VMware (NYSE: VMW) confirmed recurring rumors that it will spin off a new cloud venture tying EMC’s (NYSE: EMC) Greenplum and Pivotal Labs units with the virtualization vendor’s SpringSource, GemFire, Cloud Foundry and Cetas businesses into a new "virtual organization" called the Pivotal Initiative, headed by Paul Maritz, EMC chief strategy officer. In total, some 600 VMware employees and 800 EMC employees are involved.

Terry Anderson, VMware global corporate communications vice president, described the plan in a blog post as VMware and EMC “committing key existing technology, people and programs from both companies focused on Big Data and Cloud Application Platforms under one virtual organization—the Pivotal Initiative.”

Anderson said that the decision to craft the Pivotal Initiative was prompted by “a major change in the wide scale move to cloud computing, which includes both infrastructural transformation and transformation of how applications will be built and used based on cloud, mobility and big data.”

Where do VMware and EMC see the opportunity play? Not only at the infrastructure level but also in the application development and big data spaces. As such, the Pivotal Initiative may house, literally and figuratively, VMware’s and EMC’s developmental efforts in these areas. The companies plan to "formally unite" people and programs from both organizations focused on big data and cloud application platforms by Q2 2013. An organizational structure, Anderson said, is still in the works and the vendors pledged to update their plans publicly sometime in the first quarter of next year.

What all this boils down to is the reshuffling of VMware’s deck enables it to come up with a suitable cloud services competitor to Google (NASDAQ: GOOG), Microsoft (NASDAQ: MSFT) and Amazon (NASDAQ: AMZN) and frees the vendor to focus on its profitable vSphere cloud infrastructure platform, cloud management and virtualization enterprise businesses. Pivotal Initiative solutions will be optimized for the vCloud Suite, according to Anderson.

"By realigning resources within the Pivotal Initiative, VMware can more fully focus resources on delivering the software defined datacenter, the de facto infrastructure at the heart of cloud computing, and on end-user computing – two areas where we see tremendous opportunity for growth,” she said.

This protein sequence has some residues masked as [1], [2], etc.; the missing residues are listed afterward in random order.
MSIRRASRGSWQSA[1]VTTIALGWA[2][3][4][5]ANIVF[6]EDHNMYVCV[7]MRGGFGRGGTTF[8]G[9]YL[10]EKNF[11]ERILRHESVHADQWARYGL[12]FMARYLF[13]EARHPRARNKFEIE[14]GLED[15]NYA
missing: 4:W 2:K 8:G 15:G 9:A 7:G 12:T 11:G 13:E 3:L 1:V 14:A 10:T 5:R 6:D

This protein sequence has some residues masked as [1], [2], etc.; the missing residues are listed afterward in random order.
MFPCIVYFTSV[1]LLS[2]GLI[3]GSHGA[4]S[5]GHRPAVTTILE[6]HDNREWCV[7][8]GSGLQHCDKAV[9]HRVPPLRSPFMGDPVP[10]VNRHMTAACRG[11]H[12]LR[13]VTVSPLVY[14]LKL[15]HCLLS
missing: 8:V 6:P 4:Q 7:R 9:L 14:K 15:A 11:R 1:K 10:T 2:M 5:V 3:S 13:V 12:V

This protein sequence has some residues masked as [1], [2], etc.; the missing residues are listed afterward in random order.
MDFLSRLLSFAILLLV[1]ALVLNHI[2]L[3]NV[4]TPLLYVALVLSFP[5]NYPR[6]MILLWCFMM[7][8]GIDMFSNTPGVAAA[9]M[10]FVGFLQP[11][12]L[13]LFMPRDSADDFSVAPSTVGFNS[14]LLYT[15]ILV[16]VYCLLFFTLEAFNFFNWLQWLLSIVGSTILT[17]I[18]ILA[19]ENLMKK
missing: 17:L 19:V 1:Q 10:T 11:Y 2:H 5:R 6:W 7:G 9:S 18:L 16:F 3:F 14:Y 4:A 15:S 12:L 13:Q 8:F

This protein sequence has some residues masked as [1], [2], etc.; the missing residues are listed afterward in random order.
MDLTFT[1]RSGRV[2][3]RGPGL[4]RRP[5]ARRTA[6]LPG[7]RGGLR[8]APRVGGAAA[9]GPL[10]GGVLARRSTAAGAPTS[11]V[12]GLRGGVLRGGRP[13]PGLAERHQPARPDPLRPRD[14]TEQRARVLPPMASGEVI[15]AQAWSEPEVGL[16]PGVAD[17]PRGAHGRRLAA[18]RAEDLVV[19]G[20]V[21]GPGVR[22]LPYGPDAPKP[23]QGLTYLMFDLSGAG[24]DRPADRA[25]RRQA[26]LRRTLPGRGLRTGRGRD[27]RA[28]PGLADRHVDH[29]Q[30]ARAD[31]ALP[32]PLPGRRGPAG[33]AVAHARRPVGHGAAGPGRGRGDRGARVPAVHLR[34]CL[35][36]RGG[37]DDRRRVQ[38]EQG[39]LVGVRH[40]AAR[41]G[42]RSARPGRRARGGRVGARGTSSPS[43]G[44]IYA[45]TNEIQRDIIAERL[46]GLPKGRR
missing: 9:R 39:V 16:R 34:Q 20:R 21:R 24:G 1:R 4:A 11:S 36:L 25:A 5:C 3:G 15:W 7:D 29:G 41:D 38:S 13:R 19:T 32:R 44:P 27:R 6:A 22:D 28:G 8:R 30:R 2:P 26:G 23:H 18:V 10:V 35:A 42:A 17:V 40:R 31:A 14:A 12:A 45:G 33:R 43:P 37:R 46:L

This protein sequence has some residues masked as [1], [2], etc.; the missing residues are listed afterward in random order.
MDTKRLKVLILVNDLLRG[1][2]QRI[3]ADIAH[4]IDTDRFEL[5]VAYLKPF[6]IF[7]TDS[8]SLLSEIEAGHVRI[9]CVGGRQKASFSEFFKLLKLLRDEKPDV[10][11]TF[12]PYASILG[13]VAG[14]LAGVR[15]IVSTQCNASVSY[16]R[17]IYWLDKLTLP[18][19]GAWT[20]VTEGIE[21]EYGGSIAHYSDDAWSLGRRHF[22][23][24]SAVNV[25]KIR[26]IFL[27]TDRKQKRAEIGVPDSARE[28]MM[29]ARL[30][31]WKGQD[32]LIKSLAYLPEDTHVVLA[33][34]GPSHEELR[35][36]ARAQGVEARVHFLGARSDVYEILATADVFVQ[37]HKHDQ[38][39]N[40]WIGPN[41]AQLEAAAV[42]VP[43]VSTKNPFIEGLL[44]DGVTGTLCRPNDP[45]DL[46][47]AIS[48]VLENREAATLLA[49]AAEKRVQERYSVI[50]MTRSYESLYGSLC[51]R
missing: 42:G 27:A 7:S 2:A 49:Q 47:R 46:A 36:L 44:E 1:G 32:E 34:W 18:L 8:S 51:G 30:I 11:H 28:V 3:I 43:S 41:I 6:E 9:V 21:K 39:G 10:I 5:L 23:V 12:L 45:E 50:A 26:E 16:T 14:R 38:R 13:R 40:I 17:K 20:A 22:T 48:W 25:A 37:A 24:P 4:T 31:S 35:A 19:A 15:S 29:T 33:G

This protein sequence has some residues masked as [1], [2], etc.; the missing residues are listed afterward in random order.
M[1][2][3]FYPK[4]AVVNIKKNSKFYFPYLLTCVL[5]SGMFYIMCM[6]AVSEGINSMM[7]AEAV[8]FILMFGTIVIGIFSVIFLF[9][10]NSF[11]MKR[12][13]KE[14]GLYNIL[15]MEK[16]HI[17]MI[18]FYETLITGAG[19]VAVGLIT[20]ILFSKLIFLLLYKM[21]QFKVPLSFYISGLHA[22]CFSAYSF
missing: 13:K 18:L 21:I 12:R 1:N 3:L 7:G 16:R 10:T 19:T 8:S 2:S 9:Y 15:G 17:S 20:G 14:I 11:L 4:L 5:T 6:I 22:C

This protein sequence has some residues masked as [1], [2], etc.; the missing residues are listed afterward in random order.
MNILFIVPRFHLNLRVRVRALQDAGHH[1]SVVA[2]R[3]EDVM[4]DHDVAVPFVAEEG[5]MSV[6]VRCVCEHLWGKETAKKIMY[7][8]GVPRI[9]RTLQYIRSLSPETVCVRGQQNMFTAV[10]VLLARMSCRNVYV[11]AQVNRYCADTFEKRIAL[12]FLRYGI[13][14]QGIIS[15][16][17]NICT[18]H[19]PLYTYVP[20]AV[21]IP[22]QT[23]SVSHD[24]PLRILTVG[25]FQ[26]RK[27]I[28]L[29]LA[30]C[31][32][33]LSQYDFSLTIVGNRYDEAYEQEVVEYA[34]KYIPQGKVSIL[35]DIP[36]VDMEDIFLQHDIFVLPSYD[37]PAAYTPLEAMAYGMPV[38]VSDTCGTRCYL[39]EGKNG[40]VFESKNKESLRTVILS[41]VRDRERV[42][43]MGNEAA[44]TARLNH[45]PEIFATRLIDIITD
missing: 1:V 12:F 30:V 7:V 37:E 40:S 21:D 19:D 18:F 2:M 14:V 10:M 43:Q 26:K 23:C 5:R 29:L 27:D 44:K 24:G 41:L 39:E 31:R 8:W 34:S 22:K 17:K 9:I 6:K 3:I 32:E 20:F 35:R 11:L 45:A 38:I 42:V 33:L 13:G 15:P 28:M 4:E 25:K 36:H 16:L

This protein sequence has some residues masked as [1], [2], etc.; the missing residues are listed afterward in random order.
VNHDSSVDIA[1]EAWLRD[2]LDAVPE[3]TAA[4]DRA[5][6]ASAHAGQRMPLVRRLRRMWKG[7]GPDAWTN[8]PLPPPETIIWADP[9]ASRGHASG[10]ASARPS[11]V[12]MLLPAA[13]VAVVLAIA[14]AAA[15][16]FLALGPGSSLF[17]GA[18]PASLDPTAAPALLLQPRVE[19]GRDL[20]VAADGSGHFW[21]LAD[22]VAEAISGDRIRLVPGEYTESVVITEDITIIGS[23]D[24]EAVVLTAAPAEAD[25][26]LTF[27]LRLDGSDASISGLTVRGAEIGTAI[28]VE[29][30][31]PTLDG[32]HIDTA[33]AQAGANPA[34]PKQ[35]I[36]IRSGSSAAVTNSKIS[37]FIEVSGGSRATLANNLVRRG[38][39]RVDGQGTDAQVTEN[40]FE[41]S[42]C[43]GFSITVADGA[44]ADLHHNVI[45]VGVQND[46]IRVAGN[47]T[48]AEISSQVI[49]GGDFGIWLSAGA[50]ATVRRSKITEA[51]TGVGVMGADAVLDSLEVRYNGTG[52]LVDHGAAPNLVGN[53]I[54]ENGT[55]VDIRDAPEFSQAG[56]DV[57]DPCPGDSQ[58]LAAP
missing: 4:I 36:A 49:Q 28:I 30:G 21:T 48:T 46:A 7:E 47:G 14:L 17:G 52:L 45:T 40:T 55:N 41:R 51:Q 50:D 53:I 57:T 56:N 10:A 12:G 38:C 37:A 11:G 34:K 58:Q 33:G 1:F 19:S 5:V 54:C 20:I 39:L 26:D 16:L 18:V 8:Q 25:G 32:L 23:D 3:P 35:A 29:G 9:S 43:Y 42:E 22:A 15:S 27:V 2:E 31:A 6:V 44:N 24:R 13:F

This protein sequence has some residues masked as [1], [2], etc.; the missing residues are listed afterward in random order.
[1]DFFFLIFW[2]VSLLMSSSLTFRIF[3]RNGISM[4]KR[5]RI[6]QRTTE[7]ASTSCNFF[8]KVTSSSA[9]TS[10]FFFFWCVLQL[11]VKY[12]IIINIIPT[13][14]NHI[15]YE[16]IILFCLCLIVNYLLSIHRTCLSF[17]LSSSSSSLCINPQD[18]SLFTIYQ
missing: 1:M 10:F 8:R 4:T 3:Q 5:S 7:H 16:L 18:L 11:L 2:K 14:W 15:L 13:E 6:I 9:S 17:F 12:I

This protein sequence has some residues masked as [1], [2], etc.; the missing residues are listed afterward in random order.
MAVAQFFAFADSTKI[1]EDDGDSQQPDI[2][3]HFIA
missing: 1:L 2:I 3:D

As for EMC, the spinoff enables it to leverage Greenplum and Pivotal Labs into something bigger and perhaps capitalize greater returns on its investments in big data and analytics, cloud application services and the software-defined data center.

VMware launched Cloud Foundry in 2011, which, as an open platform-as-a-service (PaaS), is intended for developers to use to build, test, deploy and scale applications across a variety of private and public clouds. VMware’s SpringSource unit, which it purchased in August 2009, bought GemStone, a data management specialist, in May 2010. EMC purchased the San Francisco-based Pivotal, an agile software development specialist, in March.

Anderson cautioned that the spinoff will not affect existing customer or partner agreements and support contracts. “Customers and partners can continue to buy products and services as they normally would from both companies without interruption during this alignment,” she said.

It’s difficult to say for sure but VMware may have come clean when the spinoff rumor resurfaced here last week after some initial salvos appeared in July. Sometimes, but not always, insistent rumors such as this one that involve hundreds of personnel hit a little too close to home, compelling the principles to talk about it. Maybe that happened here.